This technology has great implications for the ticketing industry. Devices are now able to ask questions and guide people through the ticket purchasing process, allowing them to find shows, choose a performance and determine seat availability.

 

Voice activated devices are yet another channel for venues to sell tickets, and one that makes the purchase process easier. These two traits combined make smart speakers a significant revenue opportunity for the ticketing industry.

 

One of the most important things to remember as a marketer is to be in the places where your audience spends their time. With more and more people using voice activated devices to organize their lives and make purchases, it only makes sense that you make this option available at your venue as well.

 

Trend #3: Ticket Buying Bots

 

robots

 

Passed by congress and signed by Obama in 2016, the BOTS Act prohibits purchase of event tickets by malicious bots. It also prohibits the re-sale of tickets that were purchased by such bots.

 

With 20% of ticketing industry website traffic coming from malicious bots, this is a problem that is not going away, yet growing broader. In fact, the Foo Fighters did an entire tour without online ticket sales because of this problem.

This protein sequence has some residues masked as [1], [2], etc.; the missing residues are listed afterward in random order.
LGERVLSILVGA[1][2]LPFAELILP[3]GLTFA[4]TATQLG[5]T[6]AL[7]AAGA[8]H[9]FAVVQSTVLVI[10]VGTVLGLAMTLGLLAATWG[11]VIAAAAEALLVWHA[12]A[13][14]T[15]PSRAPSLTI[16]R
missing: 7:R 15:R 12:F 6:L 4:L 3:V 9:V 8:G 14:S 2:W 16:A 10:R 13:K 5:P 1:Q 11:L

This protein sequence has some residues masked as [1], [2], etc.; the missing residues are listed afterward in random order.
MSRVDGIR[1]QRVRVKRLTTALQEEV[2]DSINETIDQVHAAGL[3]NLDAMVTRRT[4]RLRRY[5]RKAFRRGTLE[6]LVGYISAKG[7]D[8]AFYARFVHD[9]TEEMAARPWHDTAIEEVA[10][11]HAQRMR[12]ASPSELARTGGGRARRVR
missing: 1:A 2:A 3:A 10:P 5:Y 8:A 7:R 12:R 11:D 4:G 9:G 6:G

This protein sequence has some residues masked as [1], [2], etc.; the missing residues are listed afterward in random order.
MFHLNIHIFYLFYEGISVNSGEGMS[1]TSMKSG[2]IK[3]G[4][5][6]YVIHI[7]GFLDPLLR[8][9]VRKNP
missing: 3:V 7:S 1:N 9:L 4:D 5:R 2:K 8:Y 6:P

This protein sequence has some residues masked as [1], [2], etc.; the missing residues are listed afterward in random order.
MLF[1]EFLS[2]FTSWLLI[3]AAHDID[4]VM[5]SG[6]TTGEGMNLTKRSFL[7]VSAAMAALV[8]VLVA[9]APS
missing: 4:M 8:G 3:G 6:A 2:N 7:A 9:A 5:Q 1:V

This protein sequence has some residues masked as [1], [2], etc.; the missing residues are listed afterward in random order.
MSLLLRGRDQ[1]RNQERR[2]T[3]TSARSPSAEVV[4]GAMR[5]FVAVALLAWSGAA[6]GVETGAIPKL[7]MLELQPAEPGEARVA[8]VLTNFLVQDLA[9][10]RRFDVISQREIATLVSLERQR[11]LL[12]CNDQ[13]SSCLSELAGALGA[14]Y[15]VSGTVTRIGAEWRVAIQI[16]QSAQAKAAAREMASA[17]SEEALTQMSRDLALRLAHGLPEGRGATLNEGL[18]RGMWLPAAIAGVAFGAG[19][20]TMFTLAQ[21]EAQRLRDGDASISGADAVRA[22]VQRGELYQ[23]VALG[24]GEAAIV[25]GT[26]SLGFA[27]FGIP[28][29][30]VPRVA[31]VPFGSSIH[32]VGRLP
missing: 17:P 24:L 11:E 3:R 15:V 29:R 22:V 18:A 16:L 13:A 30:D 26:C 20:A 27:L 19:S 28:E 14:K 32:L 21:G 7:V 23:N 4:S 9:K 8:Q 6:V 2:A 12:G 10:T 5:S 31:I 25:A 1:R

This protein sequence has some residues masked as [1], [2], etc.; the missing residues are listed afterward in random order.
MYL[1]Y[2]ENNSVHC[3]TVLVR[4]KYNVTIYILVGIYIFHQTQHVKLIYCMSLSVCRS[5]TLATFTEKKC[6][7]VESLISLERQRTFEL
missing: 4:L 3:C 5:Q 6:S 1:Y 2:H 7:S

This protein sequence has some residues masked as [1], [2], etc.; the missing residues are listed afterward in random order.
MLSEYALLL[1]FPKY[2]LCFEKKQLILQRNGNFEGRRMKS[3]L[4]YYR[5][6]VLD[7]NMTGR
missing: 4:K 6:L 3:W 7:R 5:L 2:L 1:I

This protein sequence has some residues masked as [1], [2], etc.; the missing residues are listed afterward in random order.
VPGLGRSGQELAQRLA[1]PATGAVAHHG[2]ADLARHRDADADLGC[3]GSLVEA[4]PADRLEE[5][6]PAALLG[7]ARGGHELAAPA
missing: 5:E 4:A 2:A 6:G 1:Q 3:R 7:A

However, the industry and governments alike are doing their part to fight back. One year since the signing of the BOTS Act, numerous countries have introduced their own anti-bot legislations. Additionally, several US states have also introduced similar legislation, allowing state prosecutors to go after the bad guys themselves (rather than waiting for the FTC to do so).

 

Private lawsuits are also being filed, with companies like Ticketmaster filing suits against certain groups.

 

Despite this, this problem is growing, with malicious bot traffic increasing by 20% in the last year. New York state prosecutors alone have reported tens of millions of dollars worth of tickets purchased illegally. This does not account for cases which go unreported. In reality, we don’t know how large the problem actually is.


Companies are getting creative to solve the malicious bot problem. Some have created verified fan programs that only send tickets to authenticated fans. Certain venues have warned fans that they might require IDs at events or have resorted to using paperless options only. This is something that the industry has to be cautious of, so as not to create poor user experiences for audiences.

 

Regardless, with the growth of bots and the increase in legislation and tactics to combat them, this is a trend impacting ticket revenue that you will need to watch in 2018.

The ticketing industry is always changing and there are always exciting new technologies to take advantage of to grow and spread the love of our live events. To learn more about how the AudienceView platform can help support your future growth, visit us on the AudienceView website, and book a demo by clicking "Learn More".